Photo: Dennis Jarvis
“Crashed” is the word the NFIB uses to describe what happened to small business optimism in August.Confidence in the future of the economy crashed in August, taking the Small Business PESSImism Index down 1.8 points to 88.1. This was the sixth monthly decline in a row. The expansion is officially two years and two months old, but the small business half of the economy is still in the “tank”. Expectations for real sales growth and business conditions were the major contributors to the decline for the second month in a row.
This isn’t a huge surprise, as sentiment measured by just about any survey has been pretty horrible.
Here’s a breakdown of the survey by index components:
That being said, the NFIB is getting super-political in its reports.
The August survey was mailed out as Congress and the Administration reached their “deal” to curb spending and reduce the debt/deficit problems. Had this been a convincing one to “Main Street,” confidence would have improved and, likely, also spending and hiring. But, NFIB’s confidence measure took a dive as did the University of Michigan’s consumer confidence Index which produced its lowest reading since 1980. In particular, it was expected real sales gains and expected business conditions in 6 months that plummeted in the NFIB report. These two components by themselves lowered the Index 2.1 points versus the total loss from all 10 components of 1.8 points. With such a dim outlook, owners are not going to do a lot of hiring or expanding.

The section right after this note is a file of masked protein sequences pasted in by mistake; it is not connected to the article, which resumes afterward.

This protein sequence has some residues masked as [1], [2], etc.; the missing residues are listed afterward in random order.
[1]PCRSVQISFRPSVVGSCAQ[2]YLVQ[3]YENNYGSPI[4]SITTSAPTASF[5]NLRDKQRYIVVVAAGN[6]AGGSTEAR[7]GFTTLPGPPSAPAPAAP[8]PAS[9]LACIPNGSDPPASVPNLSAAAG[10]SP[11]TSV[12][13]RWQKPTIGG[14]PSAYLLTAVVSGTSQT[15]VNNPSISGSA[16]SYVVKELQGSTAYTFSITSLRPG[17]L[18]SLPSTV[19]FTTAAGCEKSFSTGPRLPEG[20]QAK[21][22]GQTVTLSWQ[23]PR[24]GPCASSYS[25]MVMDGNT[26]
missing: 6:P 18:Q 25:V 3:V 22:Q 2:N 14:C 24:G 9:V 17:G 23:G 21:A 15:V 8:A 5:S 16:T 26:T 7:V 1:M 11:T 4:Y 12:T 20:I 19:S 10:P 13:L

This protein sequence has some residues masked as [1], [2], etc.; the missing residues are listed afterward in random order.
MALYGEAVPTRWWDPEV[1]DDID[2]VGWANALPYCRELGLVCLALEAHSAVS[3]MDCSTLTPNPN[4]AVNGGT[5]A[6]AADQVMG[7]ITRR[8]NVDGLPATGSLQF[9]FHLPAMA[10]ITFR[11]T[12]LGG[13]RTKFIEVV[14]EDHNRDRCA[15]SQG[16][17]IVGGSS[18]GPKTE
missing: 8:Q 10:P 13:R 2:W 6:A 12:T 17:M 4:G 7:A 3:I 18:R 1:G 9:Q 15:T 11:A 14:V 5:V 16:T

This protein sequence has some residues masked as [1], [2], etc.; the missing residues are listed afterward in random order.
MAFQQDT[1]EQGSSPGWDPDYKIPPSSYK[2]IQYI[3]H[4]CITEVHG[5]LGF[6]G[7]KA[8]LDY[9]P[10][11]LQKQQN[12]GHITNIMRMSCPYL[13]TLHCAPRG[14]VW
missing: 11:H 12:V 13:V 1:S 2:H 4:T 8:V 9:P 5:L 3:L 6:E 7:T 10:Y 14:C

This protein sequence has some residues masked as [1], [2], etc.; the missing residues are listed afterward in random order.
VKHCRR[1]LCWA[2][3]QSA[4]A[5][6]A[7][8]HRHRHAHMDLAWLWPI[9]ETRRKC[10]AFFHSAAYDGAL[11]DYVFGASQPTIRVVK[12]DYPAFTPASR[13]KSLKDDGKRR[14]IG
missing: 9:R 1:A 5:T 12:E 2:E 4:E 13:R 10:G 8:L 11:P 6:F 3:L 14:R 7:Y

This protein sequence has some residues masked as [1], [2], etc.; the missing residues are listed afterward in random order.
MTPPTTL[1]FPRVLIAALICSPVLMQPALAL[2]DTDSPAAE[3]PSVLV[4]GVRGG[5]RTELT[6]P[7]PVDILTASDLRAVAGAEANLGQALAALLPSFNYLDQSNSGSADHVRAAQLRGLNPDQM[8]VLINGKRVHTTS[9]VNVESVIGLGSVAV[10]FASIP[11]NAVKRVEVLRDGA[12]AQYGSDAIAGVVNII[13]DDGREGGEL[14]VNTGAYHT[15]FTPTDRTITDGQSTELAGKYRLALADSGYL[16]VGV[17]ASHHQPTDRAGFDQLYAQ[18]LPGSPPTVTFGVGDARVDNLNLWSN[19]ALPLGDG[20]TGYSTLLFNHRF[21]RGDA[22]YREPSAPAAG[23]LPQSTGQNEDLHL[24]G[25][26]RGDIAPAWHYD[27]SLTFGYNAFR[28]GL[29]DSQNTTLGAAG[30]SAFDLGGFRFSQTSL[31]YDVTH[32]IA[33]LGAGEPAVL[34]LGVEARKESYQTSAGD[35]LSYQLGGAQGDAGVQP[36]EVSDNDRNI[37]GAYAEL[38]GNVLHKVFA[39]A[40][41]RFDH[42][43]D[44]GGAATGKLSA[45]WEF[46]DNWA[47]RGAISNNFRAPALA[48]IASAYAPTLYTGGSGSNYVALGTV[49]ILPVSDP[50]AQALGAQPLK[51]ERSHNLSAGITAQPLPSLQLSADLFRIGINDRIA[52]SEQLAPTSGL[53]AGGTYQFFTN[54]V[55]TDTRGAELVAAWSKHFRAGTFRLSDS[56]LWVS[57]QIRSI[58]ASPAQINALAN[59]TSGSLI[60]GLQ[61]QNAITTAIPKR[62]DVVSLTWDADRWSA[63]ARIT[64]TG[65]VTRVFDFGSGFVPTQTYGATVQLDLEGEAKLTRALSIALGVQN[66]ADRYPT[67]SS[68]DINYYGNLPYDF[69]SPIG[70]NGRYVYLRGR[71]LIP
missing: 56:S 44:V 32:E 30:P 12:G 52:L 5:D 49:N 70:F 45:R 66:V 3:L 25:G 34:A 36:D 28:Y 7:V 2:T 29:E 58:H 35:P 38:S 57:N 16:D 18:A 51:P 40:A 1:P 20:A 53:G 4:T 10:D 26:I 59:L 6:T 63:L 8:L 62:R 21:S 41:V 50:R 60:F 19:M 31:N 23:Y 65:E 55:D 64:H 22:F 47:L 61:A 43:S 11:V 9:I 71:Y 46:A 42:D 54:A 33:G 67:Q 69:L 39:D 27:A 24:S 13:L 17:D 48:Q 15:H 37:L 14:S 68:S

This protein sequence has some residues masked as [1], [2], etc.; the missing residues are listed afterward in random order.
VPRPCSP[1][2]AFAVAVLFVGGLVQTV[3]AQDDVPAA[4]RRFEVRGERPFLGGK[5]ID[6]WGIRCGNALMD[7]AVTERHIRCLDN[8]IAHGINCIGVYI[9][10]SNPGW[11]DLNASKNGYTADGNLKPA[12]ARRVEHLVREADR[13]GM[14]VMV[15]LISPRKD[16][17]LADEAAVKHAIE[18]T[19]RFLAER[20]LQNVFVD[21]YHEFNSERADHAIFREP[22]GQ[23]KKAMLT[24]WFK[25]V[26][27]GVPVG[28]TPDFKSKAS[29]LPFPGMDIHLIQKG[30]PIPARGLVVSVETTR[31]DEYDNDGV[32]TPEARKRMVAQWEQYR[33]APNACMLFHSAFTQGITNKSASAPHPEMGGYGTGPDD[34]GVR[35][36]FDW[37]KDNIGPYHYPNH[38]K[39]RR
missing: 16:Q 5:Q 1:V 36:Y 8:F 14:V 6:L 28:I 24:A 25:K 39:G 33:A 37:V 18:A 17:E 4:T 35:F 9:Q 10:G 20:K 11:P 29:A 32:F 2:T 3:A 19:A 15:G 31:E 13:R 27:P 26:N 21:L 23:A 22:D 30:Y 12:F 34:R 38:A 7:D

Business expansion, the purchase of new equipment and vehicles and even hiring are “long term” investments. Most important to the decision process is the sales forecast, but against expected sales over the life of an asset, the owner must figure in labour costs, taxes, the cost of new regulations, financing costs and the like to decide whether or not an “investment” will pay off. This is one reason why “short term” stimuli don’t work. The planning horizon for the private sector is longer than the time to the next election!!! At this point, no one knows what their tax rate will be 6 months from now; no one knows what the health care will do to labour costs. Higher for sure, but by how much? Yes, the President suspended costly EPA rules that were going into effect, but you know that they will be back after the election if he wins
The NLRB is pushing the union agenda, card check, mandating owners to post notices of the right to unionize, interfering with Boeing’s business decision making (and the President’s Chief of Staff was on Boeing’s board when the South Carolina project was approved). Supporters of the Administration are pushing for another hike in the minimum wage and the new CEA chairman favours and wants a national sales tax to be imposed. It would take a book to itemize it all. Short-term fixes will not help, private sector decision makers think longer term – they do and they don’t like what they see, there is little clarity or certainty. Consumer spending is still a key factor and 9 of 10 people who want a job still have a job and would spend more if they were more confident about the future.
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